A stagecoach is soon to leave from Tonto, New Mexico and head to a wilderness settlement in Lordsburg, but the destination seems distant for now. The coach has nine passengers, each quite unique, both in situation and in motivation. Dallas (Claire Trevor) is a beautiful woman in search of a fresh start, while Lucy (Louise Platt) is pregnant and seeks to be at her husband’s side, despite her current condition. A slick talking card shark named Hatfield (John Carradine) claims to be riding to protect Lucy, but his presence doesn’t elicit much trust. Then there’s Gatewood (Berton Churchill), who seems to be in a rush to leave town, whiskey salesman Mr. Peacock (Donald Meek), the ever tipsy Dr. Boone (Thomas Mitchell), and the kind, but simple driver Buck (Andy Devine). But perhaps the highest profile riders are Sheriff Wilcox (George Bancroft) and his prisoner the Ringo Kid (John Wayne). Ringo is a master shooter with a bad reputation, not to mention he is fresh from a jail break. As time passes and the coach travels, those on it begin to learn more about each other. Tempers flare, tensions mount, and secrets are revealed. Those who once seemed noble might be less than such, while some with poor pasts could prove to be true heroes.
I am not a fan of westerns, but Stagecoach is a rare exception. Not only is Stagecoach my favorite western, I’d rank it as one of my favorite films, regardless of genre. I think what makes this such a great movie is the focus on the characters and what makes them tick. As the bulk of the film takes place within a stagecoach, we have ample time to learn about these folks as the ride moves on. The pace is a little slow, but ideal for this kind of flick, as enough time is taken to explore the characters and build toward later events. I wouldn’t call this a character study per se, as we’re not taken deep within these folks, just enough to see the true colors of their personas. Those on the coach are varied and all have secrets, though not all the secrets are bad ones. There is also some action at times and with director John Ford around, you know those scenes are well handled. But even there, it is more about how the characters react and behave in the action sequences, than the action itself. The cast is superb and John Wayne, whose work I normally don’t think much of, is simply incredible here. You can tell why he became such a icon, his performance is spot on here and to me, this is his finest work. Warner’s new treatment boasts a host of supplements, so if you own the previous release, an upgrade is more than worthwhile. This is a great movie and a true classic, do not miss Stagecoach.
Video: How does it look?
Stagecoach is presented in full frame, as intended. I’ve never seen the original DVD release, so I can’t do a comparison, but this is not up to snuff, in my opinion. Warner has worked miracles with some of their restored movies, so I had high hopes for this transfer. The movie looks decent and passable, but this is such a classic, it deserves better than this. The print has a lot of grain and looks quite worn in places, which I understand why, but given Warner’s restoration projects in the past, isn’t as easy to overlook. I know this movie is almost seventy years old, but Warner has the resources to make it shine like new.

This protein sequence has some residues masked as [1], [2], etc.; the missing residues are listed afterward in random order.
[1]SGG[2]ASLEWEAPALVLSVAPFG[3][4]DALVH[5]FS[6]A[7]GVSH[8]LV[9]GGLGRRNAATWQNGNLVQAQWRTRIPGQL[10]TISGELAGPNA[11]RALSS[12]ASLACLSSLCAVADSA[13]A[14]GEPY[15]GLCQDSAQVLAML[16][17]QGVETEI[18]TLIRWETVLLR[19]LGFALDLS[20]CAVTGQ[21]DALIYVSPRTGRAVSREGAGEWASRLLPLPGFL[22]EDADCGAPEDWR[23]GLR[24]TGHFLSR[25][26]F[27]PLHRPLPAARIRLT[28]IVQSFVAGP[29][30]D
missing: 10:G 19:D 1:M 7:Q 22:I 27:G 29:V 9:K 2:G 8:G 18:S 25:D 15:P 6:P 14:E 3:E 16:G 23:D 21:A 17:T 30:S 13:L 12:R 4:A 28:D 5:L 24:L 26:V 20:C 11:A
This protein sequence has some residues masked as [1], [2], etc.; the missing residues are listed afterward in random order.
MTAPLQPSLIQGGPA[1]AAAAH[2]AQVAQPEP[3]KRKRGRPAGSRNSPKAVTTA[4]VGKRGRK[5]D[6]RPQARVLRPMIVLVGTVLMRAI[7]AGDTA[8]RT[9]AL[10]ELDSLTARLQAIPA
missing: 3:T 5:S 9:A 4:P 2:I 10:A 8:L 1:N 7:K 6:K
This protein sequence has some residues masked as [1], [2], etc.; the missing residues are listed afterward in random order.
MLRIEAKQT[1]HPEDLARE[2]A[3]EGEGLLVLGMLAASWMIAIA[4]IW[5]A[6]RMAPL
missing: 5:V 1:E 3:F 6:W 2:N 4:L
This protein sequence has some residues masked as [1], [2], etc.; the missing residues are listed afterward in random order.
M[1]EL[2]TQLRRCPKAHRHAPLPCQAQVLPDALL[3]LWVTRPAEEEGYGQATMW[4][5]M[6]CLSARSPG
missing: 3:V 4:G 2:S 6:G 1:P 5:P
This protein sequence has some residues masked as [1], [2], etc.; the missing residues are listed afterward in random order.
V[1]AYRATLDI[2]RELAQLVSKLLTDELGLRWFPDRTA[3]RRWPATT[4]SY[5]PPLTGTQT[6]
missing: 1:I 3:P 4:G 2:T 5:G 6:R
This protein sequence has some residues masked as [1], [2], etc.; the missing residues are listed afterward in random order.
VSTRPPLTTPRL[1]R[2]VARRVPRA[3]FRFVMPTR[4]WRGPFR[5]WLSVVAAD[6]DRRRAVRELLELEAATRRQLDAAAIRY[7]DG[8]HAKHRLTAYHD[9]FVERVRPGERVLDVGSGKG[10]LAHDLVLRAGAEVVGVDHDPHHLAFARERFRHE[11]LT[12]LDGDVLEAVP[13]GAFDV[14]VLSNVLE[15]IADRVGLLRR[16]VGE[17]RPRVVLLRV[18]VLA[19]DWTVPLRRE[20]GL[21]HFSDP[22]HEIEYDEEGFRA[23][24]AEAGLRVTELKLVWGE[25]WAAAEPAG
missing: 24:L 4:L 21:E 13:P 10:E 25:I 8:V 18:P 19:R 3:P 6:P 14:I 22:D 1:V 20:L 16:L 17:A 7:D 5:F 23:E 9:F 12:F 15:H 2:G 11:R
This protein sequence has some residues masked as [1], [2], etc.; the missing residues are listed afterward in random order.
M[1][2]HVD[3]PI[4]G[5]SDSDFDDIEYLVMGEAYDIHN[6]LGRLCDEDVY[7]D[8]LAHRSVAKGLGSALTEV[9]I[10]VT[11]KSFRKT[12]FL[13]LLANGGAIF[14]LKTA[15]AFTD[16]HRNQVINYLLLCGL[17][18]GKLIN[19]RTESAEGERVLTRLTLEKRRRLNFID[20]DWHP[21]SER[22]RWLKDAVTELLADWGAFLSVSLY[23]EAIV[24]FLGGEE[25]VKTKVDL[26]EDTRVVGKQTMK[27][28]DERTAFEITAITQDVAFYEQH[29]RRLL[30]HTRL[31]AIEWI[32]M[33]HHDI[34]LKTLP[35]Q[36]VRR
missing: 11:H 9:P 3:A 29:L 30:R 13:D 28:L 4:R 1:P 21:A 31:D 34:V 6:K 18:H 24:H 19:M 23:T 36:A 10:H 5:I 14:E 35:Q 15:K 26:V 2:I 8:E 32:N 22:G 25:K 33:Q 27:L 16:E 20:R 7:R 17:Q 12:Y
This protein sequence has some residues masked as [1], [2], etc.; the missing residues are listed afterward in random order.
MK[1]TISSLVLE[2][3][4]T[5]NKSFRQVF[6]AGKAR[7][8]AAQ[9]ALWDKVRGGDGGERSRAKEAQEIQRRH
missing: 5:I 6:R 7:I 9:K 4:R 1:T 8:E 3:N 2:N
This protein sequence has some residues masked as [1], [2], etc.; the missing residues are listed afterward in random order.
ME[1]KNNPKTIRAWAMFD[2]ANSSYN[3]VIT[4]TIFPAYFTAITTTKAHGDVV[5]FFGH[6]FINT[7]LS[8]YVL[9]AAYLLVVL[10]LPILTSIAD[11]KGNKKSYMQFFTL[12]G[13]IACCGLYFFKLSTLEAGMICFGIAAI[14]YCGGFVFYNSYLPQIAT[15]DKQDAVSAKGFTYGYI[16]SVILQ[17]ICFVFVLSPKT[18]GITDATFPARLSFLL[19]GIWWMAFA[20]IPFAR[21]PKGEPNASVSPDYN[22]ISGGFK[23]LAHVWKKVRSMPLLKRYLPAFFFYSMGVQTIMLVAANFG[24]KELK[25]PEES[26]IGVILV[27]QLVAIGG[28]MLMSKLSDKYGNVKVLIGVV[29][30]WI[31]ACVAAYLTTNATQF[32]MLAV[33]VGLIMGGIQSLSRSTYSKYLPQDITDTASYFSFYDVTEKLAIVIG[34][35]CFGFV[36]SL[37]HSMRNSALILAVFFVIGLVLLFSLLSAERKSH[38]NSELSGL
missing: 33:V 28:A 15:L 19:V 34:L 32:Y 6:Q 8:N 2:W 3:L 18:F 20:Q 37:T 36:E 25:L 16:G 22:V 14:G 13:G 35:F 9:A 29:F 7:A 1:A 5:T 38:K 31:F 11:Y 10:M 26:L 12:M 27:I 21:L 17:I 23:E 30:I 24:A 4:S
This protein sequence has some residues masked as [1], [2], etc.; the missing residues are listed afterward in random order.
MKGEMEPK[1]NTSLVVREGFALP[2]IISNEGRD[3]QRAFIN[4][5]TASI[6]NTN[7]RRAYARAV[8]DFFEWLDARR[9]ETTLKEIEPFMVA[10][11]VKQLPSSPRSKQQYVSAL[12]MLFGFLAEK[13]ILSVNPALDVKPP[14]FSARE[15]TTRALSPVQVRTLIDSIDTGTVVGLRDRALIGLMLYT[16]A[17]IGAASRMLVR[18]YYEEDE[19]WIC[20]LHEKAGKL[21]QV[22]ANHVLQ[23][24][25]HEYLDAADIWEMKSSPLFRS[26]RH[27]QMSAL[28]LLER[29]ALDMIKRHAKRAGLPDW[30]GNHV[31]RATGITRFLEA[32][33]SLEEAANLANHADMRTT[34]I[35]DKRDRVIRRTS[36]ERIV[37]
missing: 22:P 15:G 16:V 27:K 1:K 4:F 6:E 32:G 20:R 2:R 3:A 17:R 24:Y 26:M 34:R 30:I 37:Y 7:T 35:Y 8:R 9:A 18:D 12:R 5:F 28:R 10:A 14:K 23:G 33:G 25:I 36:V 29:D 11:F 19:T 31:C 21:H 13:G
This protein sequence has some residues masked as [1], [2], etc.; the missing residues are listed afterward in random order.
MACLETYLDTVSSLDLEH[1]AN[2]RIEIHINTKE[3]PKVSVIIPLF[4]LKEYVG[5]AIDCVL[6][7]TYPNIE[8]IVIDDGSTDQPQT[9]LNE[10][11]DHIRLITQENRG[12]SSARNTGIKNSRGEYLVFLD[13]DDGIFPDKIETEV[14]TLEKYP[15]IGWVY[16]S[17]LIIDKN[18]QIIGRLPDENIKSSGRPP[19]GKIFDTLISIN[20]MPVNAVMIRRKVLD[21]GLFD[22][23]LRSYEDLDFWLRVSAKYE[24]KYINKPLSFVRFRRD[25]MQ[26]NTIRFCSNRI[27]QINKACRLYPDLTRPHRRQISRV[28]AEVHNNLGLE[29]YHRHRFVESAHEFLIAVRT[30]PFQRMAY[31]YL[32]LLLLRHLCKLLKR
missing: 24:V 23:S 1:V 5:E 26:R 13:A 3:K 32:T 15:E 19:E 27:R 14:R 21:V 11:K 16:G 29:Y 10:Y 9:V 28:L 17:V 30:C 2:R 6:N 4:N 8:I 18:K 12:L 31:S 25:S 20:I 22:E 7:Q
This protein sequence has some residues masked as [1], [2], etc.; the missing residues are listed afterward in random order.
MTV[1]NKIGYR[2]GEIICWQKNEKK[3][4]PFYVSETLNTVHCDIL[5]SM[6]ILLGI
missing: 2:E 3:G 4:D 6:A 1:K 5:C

Audio: How does it sound?
A simple mono option is provided here, which serves the needs of the material, but offers little beyond the basics. A few age related flaws can be heard, but pops and hiss are minimal, which is great news. As this is a mono soundtrack, don’t expect much depth or presence, but the elements have a good overall texture. So sound effects won’t shatter the windows, but as far as mono is concerned, they sound more than acceptable. The same holds true for the music, which sounds limited, but still comes across well enough. No troubles at all with the dialogue either, as vocals are clean and clear throughout. This disc also includes subtitles in English, Spanish, and French, if you should need those.
Supplements: What are the extras?
I have to admit, I am not often that taken with commentary tracks with authors, as the sessions usually feel second hand at best. I can read a book and learn about a lot of things, but the ins & outs of the production often need to come from someone who has there. Scott Eyman wrote a book on John Ford and has a wealth of various information, but I feel like I could have learned all this from his book. I hoped for a unique experience here, but that wasn’t in the cards. But the feature length piece on John Ford and John Wayne was terrific, a great inclusion that adds a lot of value to this release. Again, some of the information seems repeated, but there is a lot of great information here and the presentation is just terrific. The piece is well crafted and is a pleasure to watch, so you won’t want to miss this. This release also includes another new featurette on the production, a special radio adaptation of Stagecoach, and the film’s theatrical trailer.